Given the prevalence of obesity among Latino children , and the protective effects of PA on obesity  and other health outcomes [60, 61], understanding how parents influence their children’s PA is critical to promote healthy lifestyles among families. Valid and reliable measures of PA parenting practices are needed to fully investigate such influences and assess the effects of family based PA interventions. This study demonstrated moderate-to-good factorial validity, moderate-to-excellent test-retest reliabilities, and acceptable internal consistency reliabilities of a new parent-report instrument with two independent scales for parenting practices that influence preschooler’s PA: the Encouraging and Discouraging PPAPP. One of the scales included parenting practices that encourage Latino preschool-aged children to be physically active. The other scale included parenting practices that discourage them from being physically active comprised of four factors: promote screen time, promote inactivity, psychological control, and restriction for safety concerns.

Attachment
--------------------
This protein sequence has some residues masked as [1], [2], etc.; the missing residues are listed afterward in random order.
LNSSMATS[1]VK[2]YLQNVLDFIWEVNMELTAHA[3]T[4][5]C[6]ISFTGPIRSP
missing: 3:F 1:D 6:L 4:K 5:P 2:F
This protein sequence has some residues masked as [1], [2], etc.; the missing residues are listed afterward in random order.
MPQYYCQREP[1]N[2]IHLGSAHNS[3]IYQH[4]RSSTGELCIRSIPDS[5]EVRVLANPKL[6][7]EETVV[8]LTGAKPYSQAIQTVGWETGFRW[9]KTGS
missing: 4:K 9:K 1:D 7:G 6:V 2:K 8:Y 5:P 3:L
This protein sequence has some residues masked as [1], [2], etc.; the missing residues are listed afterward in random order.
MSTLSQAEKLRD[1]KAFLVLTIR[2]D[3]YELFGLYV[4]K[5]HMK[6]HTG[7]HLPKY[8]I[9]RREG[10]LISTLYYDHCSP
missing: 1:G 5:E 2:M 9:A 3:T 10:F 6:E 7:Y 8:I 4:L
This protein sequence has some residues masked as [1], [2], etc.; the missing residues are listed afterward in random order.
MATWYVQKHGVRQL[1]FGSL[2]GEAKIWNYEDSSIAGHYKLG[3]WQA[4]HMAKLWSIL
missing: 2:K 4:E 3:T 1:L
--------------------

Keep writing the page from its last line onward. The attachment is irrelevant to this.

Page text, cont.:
Although the existing literature on PA parenting practices has focused on practices intended to positively impact mostly older children’s PA [21, 62], this study demonstrated that among Latino preschool children, parenting practices can also discourage PA, as indicated by correlations of both the Promote Inactivity (p < .10) and the Promote Screen Time (p < .01) subscales with children’s objectively measured PA. Gubbels et al. have previously demonstrated that, among a Dutch sample of 5 year olds, parental restriction of sedentary time (measured by a 6-item non-validated subscale) was associated with parent reports of lower child PA . However, to our knowledge this is the first PA parenting scale that has included a subscale to assess whether parents promoted inactive transport among children, such as pushing them in a stroller or carrying them when they could have walked. Active transportation has been associated with adolescents’, but not children’s, PA . The initial exploratory analyses presented here suggest that parenting to promote inactive transport may be associated with less LPA among Latino preschoolers and warrants further investigation.